Two cases of palmoplantar lichen palnus with various clinical features

Department of Dermatology, Seoul National University College of Medicine, Seoul, Republic of Korea.
The Journal of Dermatology (Impact Factor: 2.25). 11/2010; 37(11):985-9. DOI: 10.1111/j.1346-8138.2010.00936.x
Source: PubMed


Two cases of palmoplantar lichen planus with various clinical features. Palmoplantar lichen planus is a rare, localized variant of lichen planus. Although several clinical features of palmoplantar lichen planus may be seen, the erythematous scaly form is most common. We present two cases of palmoplantar lichen planus that show vesicle-like and petechia-like features, which are uncommon variants of palmoplantar lichen planus.

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  • No preview · Article · Aug 2011 · European journal of dermatology: EJD
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    ABSTRACT: Lichen planus (LP) is a chronic inflammatory skin disease characterized by polygonal, violaceous papules commonly involving flexural areas of the wrists, legs, and oral and genital mucous membranes. This report describes a patient who presented with asymptomatic black colored patches on both palms simulating Tinea nigra, a superficial fungal infection. She was previously diagnosed as allergic contact dermatitis and was being treated with potent topical steroid i.e. clobetasol propionate 0.05% and white soft paraffin. Dermatoscopy of the lesion showed brownish pigmentation along ridges of the dermatoglyphics. A biopsy from the lesional skin showed findings of lichen planus. Our case highlights the potential diagnostic confusion that can occur with unusual variants of palmoplantar lichen planus and importance of histopathology in diagnosis of such unusual lesions.
    No preview · Article · Apr 2013 · Indian Journal of Dermatology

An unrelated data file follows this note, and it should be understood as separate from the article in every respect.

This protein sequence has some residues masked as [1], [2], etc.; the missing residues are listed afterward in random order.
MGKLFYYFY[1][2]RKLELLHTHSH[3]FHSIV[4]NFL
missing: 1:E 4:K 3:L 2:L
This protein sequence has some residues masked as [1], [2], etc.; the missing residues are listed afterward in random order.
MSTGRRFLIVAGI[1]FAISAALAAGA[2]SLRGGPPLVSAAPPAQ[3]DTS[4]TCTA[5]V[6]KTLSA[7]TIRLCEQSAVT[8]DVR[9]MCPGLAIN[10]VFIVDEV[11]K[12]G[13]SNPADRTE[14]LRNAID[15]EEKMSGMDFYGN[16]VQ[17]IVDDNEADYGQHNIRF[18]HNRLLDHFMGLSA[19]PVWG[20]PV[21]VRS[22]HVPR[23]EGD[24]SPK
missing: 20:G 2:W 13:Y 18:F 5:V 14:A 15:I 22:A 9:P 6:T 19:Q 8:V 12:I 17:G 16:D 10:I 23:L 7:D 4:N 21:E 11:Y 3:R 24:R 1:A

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    ABSTRACT: Lichen planus (LP) is a chronic inflammatory disorder that most often affects middle-aged adults. LP can involve the skin or mucous membranes including the oral, vulvovaginal, esophageal, laryngeal, and conjunctival mucosa. It has different variants based on the morphology of the lesions and the site of involvement. The literature suggests that certain presentations of the disease such as esophageal or ophthalmological involvement are underdiagnosed. The burden of the disease is higher in some variants including hypertrophic LP and erosive oral LP, which may have a more chronic pattern. LP can significantly affect the quality of life of patients as well. Drugs or contact allergens can cause lichenoid reactions as the main differential diagnosis of LP. LP is a T-cell mediated immunologic disease but the responsible antigen remains unidentified. In this paper, we review the history, epidemiology, and clinical subtypes of LP. We also review the histopathologic aspects of the disease, differential diagnoses, immunopathogenesis, and the clinical and genetic correlations.
    Full-text · Article · Jan 2014 · The Scientific World Journal
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